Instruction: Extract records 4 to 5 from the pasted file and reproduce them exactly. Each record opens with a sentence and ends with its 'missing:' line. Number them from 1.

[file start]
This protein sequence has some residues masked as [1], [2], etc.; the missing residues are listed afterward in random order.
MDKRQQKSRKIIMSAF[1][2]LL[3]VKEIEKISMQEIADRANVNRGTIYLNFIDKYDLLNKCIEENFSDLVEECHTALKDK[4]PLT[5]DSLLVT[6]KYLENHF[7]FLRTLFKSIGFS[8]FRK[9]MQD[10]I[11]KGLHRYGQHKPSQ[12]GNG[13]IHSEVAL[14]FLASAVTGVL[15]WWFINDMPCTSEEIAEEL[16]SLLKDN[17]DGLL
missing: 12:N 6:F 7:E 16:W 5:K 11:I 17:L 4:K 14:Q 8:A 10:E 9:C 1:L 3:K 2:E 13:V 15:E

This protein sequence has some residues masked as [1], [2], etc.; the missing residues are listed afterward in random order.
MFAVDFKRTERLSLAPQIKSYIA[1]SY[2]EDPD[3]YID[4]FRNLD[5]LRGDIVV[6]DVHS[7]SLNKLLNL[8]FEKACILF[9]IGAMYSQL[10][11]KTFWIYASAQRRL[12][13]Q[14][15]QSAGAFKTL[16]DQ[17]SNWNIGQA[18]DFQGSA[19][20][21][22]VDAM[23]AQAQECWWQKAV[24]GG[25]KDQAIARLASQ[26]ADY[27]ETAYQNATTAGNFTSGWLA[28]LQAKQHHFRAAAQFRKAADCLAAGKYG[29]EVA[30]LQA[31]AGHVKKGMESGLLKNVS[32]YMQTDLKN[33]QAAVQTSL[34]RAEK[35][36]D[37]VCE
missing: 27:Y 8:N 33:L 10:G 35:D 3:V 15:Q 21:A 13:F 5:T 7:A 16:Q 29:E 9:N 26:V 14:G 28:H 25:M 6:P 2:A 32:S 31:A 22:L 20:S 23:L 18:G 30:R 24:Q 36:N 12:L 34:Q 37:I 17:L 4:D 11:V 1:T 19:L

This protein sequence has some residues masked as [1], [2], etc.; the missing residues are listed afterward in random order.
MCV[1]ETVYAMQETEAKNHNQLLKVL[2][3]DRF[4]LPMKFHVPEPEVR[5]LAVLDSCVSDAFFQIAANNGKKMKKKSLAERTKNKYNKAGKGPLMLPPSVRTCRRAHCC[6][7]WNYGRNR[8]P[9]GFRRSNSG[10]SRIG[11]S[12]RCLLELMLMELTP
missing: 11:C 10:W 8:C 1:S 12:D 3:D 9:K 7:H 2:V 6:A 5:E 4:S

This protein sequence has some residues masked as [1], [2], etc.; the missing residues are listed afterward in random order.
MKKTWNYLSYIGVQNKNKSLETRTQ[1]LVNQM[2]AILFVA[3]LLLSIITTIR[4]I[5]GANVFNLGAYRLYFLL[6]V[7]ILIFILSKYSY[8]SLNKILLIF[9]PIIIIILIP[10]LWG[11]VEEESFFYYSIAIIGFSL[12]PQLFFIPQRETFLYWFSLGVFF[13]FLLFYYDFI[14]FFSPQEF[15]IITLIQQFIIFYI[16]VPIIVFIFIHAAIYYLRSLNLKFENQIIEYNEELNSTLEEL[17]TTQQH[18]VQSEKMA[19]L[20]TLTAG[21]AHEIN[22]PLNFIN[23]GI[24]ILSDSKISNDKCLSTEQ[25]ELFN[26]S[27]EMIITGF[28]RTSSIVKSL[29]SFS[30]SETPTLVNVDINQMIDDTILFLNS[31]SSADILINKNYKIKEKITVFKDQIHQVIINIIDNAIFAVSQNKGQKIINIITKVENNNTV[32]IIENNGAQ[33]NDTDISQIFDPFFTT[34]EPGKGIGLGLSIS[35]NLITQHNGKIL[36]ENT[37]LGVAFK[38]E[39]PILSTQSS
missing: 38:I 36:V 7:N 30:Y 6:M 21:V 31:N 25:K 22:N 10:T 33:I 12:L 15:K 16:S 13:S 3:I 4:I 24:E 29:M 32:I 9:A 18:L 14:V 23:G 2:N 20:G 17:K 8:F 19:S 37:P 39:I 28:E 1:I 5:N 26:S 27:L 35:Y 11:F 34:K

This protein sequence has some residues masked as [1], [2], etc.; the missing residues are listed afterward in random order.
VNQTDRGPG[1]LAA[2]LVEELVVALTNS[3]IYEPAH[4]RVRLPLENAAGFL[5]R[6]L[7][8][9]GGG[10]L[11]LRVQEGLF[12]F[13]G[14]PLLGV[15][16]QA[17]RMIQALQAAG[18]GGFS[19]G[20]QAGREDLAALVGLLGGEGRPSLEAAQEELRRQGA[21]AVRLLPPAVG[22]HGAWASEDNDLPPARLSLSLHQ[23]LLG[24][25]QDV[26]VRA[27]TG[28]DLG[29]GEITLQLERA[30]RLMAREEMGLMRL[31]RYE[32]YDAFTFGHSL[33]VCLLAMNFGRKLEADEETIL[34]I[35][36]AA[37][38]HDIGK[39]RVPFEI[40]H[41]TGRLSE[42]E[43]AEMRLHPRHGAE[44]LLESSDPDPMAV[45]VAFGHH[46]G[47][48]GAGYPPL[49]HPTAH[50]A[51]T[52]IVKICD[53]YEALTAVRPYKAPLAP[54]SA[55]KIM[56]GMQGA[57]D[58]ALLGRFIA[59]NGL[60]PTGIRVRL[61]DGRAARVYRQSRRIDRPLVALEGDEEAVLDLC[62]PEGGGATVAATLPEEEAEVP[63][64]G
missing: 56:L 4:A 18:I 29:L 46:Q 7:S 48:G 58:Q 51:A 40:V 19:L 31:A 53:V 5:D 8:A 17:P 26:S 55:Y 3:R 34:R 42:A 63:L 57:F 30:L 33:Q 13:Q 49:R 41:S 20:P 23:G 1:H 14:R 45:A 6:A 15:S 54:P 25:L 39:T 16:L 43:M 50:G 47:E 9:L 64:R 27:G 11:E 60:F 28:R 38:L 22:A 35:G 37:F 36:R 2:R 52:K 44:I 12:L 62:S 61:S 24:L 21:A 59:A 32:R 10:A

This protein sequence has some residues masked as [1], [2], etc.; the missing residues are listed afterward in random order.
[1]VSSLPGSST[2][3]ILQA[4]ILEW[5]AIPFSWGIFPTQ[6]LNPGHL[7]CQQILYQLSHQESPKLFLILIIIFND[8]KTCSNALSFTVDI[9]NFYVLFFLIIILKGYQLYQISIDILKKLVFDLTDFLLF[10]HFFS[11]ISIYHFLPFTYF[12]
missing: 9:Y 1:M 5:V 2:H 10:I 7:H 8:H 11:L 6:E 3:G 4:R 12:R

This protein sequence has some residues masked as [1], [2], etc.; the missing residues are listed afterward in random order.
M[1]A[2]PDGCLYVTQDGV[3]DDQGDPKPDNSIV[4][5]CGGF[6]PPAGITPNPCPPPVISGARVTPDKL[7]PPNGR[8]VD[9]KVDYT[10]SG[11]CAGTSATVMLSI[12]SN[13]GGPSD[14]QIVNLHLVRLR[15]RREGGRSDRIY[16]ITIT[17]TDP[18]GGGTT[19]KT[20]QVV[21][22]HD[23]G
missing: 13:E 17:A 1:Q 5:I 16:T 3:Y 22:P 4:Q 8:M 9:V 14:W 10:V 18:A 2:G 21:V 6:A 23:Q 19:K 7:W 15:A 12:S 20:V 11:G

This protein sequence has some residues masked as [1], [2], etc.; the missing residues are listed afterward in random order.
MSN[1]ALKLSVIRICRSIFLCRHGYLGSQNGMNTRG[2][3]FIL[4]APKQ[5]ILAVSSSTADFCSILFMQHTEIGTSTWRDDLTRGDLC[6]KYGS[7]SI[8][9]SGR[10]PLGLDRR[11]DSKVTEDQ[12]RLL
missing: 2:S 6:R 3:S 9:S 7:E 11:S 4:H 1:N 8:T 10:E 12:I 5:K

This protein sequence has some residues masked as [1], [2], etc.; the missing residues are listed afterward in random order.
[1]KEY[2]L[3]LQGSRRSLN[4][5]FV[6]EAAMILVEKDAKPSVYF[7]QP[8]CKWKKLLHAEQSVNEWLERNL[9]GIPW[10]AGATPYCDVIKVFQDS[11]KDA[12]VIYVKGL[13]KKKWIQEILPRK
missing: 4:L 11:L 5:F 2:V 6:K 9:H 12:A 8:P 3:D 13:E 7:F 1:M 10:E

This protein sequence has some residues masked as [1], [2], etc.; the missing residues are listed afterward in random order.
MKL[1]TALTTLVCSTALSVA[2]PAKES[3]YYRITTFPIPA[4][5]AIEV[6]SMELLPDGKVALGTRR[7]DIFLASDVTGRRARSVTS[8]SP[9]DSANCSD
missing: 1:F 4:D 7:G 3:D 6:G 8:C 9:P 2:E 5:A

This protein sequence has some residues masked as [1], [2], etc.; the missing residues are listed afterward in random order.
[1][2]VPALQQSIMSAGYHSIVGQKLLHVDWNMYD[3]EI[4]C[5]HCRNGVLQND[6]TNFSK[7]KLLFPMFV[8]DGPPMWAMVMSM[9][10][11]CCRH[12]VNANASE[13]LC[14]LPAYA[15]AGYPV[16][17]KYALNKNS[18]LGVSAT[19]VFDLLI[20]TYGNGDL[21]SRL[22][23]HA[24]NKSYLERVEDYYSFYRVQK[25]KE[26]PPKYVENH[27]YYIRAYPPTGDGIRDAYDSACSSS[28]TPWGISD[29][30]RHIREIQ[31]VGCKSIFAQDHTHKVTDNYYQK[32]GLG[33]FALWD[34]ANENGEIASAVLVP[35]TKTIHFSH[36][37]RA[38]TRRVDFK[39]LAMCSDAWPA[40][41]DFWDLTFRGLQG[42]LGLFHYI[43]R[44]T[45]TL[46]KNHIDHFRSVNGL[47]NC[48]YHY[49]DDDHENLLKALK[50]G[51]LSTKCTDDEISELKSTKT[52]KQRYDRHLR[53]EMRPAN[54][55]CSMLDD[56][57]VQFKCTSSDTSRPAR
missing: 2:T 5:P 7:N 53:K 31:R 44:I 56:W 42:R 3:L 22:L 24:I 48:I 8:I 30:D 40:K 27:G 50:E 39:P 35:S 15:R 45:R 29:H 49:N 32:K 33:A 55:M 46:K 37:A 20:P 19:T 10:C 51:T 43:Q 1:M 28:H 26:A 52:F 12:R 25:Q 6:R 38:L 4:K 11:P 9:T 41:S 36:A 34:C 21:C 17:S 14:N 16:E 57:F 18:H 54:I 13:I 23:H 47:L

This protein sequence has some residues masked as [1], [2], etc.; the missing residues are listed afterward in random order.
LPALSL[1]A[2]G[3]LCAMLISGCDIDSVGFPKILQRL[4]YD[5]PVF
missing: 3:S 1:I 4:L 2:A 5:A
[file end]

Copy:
This protein sequence has some residues masked as [1], [2], etc.; the missing residues are listed afterward in random order.
MKKTWNYLSYIGVQNKNKSLETRTQ[1]LVNQM[2]AILFVA[3]LLLSIITTIR[4]I[5]GANVFNLGAYRLYFLL[6]V[7]ILIFILSKYSY[8]SLNKILLIF[9]PIIIIILIP[10]LWG[11]VEEESFFYYSIAIIGFSL[12]PQLFFIPQRETFLYWFSLGVFF[13]FLLFYYDFI[14]FFSPQEF[15]IITLIQQFIIFYI[16]VPIIVFIFIHAAIYYLRSLNLKFENQIIEYNEELNSTLEEL[17]TTQQH[18]VQSEKMA[19]L[20]TLTAG[21]AHEIN[22]PLNFIN[23]GI[24]ILSDSKISNDKCLSTEQ[25]ELFN[26]S[27]EMIITGF[28]RTSSIVKSL[29]SFS[30]SETPTLVNVDINQMIDDTILFLNS[31]SSADILINKNYKIKEKITVFKDQIHQVIINIIDNAIFAVSQNKGQKIINIITKVENNNTV[32]IIENNGAQ[33]NDTDISQIFDPFFTT[34]EPGKGIGLGLSIS[35]NLITQHNGKIL[36]ENT[37]LGVAFK[38]E[39]PILSTQSS
missing: 38:I 36:V 7:N 30:Y 6:M 21:V 31:N 25:K 22:N 10:T 33:I 12:L 15:K 16:S 13:S 3:I 4:I 24:E 29:M 32:I 9:A 18:L 14:V 23:G 2:N 20:G 17:K 8:F 19:S 37:P 39:I 28:E 1:I 5:N 26:S 27:L 35:Y 11:F 34:K

This protein sequence has some residues masked as [1], [2], etc.; the missing residues are listed afterward in random order.
VNQTDRGPG[1]LAA[2]LVEELVVALTNS[3]IYEPAH[4]RVRLPLENAAGFL[5]R[6]L[7][8][9]GGG[10]L[11]LRVQEGLF[12]F[13]G[14]PLLGV[15][16]QA[17]RMIQALQAAG[18]GGFS[19]G[20]QAGREDLAALVGLLGGEGRPSLEAAQEELRRQGA[21]AVRLLPPAVG[22]HGAWASEDNDLPPARLSLSLHQ[23]LLG[24][25]QDV[26]VRA[27]TG[28]DLG[29]GEITLQLERA[30]RLMAREEMGLMRL[31]RYE[32]YDAFTFGHSL[33]VCLLAMNFGRKLEADEETIL[34]I[35][36]AA[37][38]HDIGK[39]RVPFEI[40]H[41]TGRLSE[42]E[43]AEMRLHPRHGAE[44]LLESSDPDPMAV[45]VAFGHH[46]G[47][48]GAGYPPL[49]HPTAH[50]A[51]T[52]IVKICD[53]YEALTAVRPYKAPLAP[54]SA[55]KIM[56]GMQGA[57]D[58]ALLGRFIA[59]NGL[60]PTGIRVRL[61]DGRAARVYRQSRRIDRPLVALEGDEEAVLDLC[62]PEGGGATVAATLPEEEAEVP[63][64]G
missing: 56:L 4:A 18:I 29:L 46:Q 7:S 48:G 58:Q 51:A 40:V 19:L 31:A 53:V 5:D 8:A 17:P 26:S 55:Y 3:R 34:R 42:A 63:L 57:F 30:L 33:Q 13:Q 49:R 41:S 20:P 23:G 1:H 14:R 45:A 6:A 15:S 54:P 25:L 39:T 16:L 43:M 50:G 47:E 9:L 64:R 27:G 11:E 60:F 28:R 38:L 22:A 35:G 37:F 36:R 2:R 52:K 44:I 12:L 62:S 61:S 24:L 21:A 59:A 32:R 10:A